Roach gets one right!
  • Roach gets one right.
For months, groups like Occupy Our Homes and OUR Washington have been calling out big banks for their shady home foreclosure practices in Washington State and around the country. Today the issue will get some attention in the Olympia, as a couple of bills that are very much in line with Occupy's foreclosure critique have their hearings—including one bill that's sponsored by uber-conservative State Senator Pam Roach (with ultra-liberal State Senator Adam Kline as co-sponsor).

What's bringing this very odd couple together, and putting them on the side of Occupy, is the simple matter of property ownership—which became not-so-simple with the advent of securitized mortgages.

Think way back to 2008 and you'll recall that Wall Street's bundling up of many mortgages into securities that were then sold, and re-sold, and hedged against, and so on... Well, that all helped build up the giant real estate bubble that burst and brought on the Great Recession that we're all still trudging through.

Part of this Great Recession involves banks now trying to foreclose on people who can't pay their mortgages, but wait: What if no one really knows who owns a particular mortgage anymore because it's been re-packaged and re-sold and securitized so many times over?

The Roach-Kline bill, SB 6199, would make it a Class C felony for a bank to foreclose on your home by engaging in "false swearing"—that is, claiming it's the owner of your mortgage when, in fact, it's not.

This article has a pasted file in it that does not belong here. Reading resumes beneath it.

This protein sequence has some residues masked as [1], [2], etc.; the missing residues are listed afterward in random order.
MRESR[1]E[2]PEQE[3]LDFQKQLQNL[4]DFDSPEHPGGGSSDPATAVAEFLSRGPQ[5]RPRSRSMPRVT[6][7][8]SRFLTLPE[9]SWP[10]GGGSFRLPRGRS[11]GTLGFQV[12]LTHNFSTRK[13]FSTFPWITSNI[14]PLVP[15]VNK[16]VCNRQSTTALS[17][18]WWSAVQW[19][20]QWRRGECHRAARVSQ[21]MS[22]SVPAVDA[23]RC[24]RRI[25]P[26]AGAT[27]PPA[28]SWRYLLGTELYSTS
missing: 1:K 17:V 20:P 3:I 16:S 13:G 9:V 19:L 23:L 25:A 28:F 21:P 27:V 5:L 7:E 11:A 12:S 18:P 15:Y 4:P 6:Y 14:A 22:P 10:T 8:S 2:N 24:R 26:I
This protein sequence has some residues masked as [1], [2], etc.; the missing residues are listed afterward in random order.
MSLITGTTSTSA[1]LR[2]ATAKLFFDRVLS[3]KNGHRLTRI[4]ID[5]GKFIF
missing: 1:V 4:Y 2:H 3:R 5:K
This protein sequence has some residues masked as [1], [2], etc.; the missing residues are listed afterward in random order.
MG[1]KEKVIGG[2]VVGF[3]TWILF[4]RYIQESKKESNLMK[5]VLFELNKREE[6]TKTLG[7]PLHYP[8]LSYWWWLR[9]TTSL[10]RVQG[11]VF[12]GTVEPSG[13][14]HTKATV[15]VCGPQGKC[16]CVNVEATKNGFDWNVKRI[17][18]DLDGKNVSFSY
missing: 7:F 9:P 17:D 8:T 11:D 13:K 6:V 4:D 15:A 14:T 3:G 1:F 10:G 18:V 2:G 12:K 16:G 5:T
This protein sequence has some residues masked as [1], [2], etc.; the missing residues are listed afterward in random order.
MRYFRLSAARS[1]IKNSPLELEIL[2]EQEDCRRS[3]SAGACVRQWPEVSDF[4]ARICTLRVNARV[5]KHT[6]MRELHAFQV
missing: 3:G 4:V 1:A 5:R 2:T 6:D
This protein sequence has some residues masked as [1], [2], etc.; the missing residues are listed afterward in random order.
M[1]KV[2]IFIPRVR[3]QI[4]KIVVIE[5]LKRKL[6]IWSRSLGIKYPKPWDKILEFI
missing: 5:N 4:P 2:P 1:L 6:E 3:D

“Roach is right on this one," Kline told me this morning. "And it has a certain satisfaction—people in suits actually going to jail when they commit crimes.” (Roach's office hasn't yet made her available for an interview on this subject.)

Another bill, this one introduced Kline, would throw even more of a wrench into the big banks' foreclosure strategies, causing what he calls an "earthquake" and protecting struggling homeowners. Known as SB 6070, it would require all changes in ownership of a property—and its mortgage—to be recorded in the county in which the property is located.

"When the banks started slicing and dicing these mortgages that are the basis for these mortgage-backed securities, it became hazy as to who is the owner," Kline says. Banks wanting to foreclose on a property should be required to prove they're actually the ones holding the mortgage, he continued, and "the best way to do this is to make a bank show its cards—that it’s the owner of this mortgage. Not somebody else’s mortgage, not a mortgage backed security, but this mortgage.”

I'll be keeping an eye on these two efforts—getting hearings now here and here—and will let you know what happens.